go to top
North Korean men ride their bicycles in Pyongyang, North Korea. North Korean men ride their bicycles in Pyongyang, North Korea, Feb. 1, 2019 (AP photo by Dita Alangkara).

What’s Behind the Growing Use of Illicit Drugs in North Korea

Friday, May 10, 2019

Though the government maintains a stance that they are illegal and undesirable, the use of drugs in North Korea, particularly crystal meth, appears to be growing as state actors profit from its production and sale.

[ SPECIAL OFFER: Get your FREE copy of our in-depth report on the U.S.-China Rivalry in the Trump Era. ]

The use of illegal drugs in North Korea appears to be on the rise. Radio Free Asia reported that crystal meth was popular as a gift during February’s Lunar New Year holiday, and the Daily NK, a Seoul-based news site, recently reported that drug addiction is increasingly prevalent among the country’s youth. The appeal of crystal meth, which is widely produced in North Korea and useful in combating hunger, could be a product of the scarcity of imports under increasingly harsh international sanctions, says Justin Hastings, an associate professor of politics and international relations at the University of Sydney and author of “A Most Enterprising Country: North Korea in the Global Economy.” In an email interview with WPR, he discusses the production, use and perception of illegal drugs in North Korea.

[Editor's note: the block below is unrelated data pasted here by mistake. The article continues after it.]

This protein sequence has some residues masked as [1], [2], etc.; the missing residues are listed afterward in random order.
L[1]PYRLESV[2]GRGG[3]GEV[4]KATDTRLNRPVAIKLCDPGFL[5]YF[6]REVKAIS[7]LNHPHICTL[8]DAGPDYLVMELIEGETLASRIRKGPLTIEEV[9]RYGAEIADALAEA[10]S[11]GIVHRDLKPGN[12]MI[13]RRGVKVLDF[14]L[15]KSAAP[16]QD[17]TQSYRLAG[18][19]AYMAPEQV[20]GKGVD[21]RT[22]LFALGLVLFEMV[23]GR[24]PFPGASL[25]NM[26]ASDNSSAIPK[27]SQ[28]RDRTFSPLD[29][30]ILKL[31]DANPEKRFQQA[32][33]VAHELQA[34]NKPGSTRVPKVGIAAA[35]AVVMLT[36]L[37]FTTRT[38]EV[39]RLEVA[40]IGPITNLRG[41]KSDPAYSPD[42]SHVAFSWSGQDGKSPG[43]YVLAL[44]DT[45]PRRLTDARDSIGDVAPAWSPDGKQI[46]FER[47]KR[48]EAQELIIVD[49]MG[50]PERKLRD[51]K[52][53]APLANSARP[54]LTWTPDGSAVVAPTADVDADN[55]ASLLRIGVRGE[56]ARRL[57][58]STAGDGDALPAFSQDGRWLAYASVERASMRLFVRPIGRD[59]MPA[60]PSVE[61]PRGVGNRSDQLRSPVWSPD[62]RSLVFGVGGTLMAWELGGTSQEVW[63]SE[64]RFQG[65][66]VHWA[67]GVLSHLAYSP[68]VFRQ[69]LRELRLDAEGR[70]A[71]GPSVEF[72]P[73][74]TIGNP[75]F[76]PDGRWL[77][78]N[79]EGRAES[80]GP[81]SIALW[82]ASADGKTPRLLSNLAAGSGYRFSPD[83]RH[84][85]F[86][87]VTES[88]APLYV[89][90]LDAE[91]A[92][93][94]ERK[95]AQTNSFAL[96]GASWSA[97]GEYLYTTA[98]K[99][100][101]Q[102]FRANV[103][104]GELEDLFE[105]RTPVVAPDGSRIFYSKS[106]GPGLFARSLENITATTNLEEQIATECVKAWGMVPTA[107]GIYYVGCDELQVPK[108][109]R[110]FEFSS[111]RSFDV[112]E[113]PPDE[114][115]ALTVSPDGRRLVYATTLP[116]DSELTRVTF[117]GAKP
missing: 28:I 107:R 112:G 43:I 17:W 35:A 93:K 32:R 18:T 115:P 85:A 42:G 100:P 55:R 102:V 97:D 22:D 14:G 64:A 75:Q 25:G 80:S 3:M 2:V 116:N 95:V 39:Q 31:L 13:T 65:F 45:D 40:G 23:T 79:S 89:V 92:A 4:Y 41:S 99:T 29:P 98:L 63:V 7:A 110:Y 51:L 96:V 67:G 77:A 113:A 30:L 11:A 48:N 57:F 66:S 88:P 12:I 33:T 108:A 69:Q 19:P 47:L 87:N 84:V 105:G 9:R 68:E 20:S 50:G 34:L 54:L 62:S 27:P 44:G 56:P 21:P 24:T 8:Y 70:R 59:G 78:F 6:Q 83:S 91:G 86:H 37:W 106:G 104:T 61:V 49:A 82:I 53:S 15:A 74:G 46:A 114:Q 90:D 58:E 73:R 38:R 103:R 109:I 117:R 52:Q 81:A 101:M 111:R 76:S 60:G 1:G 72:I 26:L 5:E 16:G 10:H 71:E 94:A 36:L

World Politics Review: What might be causing the apparent increase in the use of drugs in North Korea, including giving drugs as Lunar New Year gifts?

Justin Hastings: I can’t independently confirm that drugs are given as gifts, but as with any “luxury good” that is relatively widely available, it wouldn’t be surprising. A few factors could be driving such a trend. First, crystal meth is produced inside of North Korea, so stoppages of trade at the Chinese border due to sanctions have no effect on the availability of crystal meth within North Korea. Meanwhile, imported food and consumer goods are often hard to come by due to sanctions enforcement, so it’s possible that more people are relying on domestically produced goods, including crystal meth, for gifts.

With the rise of the informal market economy in the past few years, North Koreans, particularly in the border regions, likely have a little bit more disposable income. Crystal meth is an appetite suppressant, so it is also useful for combating hunger, which remains prevalent in North Korea.

WPR: How are meth and other illicit drugs generally viewed in North Korea? Has the perception of drugs in North Korea evolved over time?

Hastings: The North Korean government primarily began producing meth as a way of improving its soldiers’ performance. It’s difficult to pinpoint an exact time, but Japanese troops used meth during World War II, so it wouldn't have been a huge leap for North Korea to adopt it. It was also found to be useful for staving off hunger during what Pyongyang calls the “Arduous March”—the famine in the 1990s that resulted in hundreds of thousands of deaths. At the time, state control broke down to a certain extent as North Koreans tried to survive without help from the government.